I was a freshman in college. It was my eighteenth day living on campus, and although my first class did not begin until 11AM, I woke up early. It wasn't something that happened often.
Being of the AIM (AOL Instant Messenger) era, I learned of the attacks via a friend's away message. I don't remember my initial thought; I do remember terrorism was not it. It wasn't until turning on CNN that I realized the severity of what happened.
Classes were cancelled. My RA stopped in to ask if I was okay. When I said yes, he asked me not to use my cell unless it was an emergency.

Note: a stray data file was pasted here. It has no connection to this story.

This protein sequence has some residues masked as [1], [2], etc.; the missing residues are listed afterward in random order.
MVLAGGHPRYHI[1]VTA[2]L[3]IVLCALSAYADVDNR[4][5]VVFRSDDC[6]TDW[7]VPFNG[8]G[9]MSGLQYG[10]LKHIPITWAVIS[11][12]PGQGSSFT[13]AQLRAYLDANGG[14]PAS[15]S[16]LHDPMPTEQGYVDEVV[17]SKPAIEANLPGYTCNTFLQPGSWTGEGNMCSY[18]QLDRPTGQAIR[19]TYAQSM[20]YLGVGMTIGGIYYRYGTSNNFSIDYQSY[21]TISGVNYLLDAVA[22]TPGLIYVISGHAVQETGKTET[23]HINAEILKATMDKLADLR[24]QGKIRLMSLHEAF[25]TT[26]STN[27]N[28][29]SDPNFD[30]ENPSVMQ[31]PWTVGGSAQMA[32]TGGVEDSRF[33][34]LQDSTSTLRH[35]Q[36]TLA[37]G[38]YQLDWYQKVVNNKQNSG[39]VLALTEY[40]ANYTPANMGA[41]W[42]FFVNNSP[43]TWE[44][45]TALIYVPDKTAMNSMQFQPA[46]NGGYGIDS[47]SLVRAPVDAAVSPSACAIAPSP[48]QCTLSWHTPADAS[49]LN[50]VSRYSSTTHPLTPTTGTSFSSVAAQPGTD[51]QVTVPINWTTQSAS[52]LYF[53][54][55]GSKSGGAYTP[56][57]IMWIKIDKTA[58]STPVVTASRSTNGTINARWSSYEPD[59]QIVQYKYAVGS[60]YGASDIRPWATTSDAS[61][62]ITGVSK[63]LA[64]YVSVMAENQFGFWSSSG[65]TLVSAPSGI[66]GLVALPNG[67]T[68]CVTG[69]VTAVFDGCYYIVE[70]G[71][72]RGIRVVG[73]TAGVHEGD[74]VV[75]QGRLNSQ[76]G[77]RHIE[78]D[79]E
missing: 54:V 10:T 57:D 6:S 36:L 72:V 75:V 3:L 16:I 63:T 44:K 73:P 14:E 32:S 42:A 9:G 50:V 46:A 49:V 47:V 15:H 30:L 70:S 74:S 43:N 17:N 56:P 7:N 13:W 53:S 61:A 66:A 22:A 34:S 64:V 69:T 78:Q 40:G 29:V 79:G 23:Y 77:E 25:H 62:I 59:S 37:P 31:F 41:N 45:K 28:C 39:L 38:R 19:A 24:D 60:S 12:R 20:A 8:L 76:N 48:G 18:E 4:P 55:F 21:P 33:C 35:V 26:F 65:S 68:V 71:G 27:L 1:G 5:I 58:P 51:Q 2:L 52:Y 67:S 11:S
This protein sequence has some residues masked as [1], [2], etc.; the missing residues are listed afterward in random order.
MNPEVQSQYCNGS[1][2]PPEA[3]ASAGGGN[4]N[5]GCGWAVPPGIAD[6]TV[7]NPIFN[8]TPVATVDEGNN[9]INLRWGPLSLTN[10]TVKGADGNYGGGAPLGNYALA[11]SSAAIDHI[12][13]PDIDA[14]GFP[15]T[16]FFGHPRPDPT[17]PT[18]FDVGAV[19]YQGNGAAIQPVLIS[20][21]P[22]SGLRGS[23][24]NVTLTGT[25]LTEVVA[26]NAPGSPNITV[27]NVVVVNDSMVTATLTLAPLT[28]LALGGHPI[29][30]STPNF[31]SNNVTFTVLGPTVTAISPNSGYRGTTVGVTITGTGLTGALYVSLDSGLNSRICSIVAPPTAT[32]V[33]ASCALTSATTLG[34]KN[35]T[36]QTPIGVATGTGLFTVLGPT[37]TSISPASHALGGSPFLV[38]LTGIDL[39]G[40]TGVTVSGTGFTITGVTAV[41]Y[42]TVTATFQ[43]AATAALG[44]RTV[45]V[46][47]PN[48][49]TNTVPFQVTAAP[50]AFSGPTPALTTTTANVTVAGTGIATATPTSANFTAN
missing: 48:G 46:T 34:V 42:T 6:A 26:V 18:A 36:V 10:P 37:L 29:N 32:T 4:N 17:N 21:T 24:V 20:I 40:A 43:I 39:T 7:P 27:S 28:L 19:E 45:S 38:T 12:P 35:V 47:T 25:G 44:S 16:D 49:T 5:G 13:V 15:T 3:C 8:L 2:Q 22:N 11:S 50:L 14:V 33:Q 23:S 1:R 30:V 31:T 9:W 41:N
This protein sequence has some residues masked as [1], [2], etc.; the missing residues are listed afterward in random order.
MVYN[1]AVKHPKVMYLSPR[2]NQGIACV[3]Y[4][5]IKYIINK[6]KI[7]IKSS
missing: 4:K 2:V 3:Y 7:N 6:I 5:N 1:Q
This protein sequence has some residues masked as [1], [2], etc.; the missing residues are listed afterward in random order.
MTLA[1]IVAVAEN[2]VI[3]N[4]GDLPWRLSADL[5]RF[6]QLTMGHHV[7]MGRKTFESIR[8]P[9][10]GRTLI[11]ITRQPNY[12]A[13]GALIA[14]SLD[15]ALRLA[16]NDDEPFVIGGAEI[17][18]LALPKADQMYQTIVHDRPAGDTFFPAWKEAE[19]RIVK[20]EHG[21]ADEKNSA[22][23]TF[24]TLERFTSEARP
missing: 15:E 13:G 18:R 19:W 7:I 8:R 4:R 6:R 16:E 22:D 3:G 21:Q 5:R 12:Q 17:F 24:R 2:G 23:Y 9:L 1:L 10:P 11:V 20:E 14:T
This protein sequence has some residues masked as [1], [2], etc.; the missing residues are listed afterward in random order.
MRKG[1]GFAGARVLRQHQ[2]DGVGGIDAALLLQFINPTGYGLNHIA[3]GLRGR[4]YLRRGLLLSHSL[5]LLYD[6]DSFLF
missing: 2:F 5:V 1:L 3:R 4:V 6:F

As an American originally from the state of NY - an American with relatives on both sides of my family living and working in Manhattan - I'm fortunate nobody I know was involved in the attacks. But, living nearby has allowed me to meet people who were directly involved: people who saw the planes hit, people who lost jobs, people who lost loved ones. Their recollection of that day is far different from mine.
A decade has passed, but America continues to grieve. Many still live in fear. Many continue feeling empty.
I watched a portion of the live coverage airing the 10th Anniversary memorial ceremony. A woman who lost her brother said there is still no closure and still no answers. A girl who lost her father said ten is just a number and he would always be remembered. A man stated the names of those lost are now etched in stone, but are forever etched in our hearts. Every name is engraved. Every name was read.
The events of 9/11 affected us differently. But we all remember together.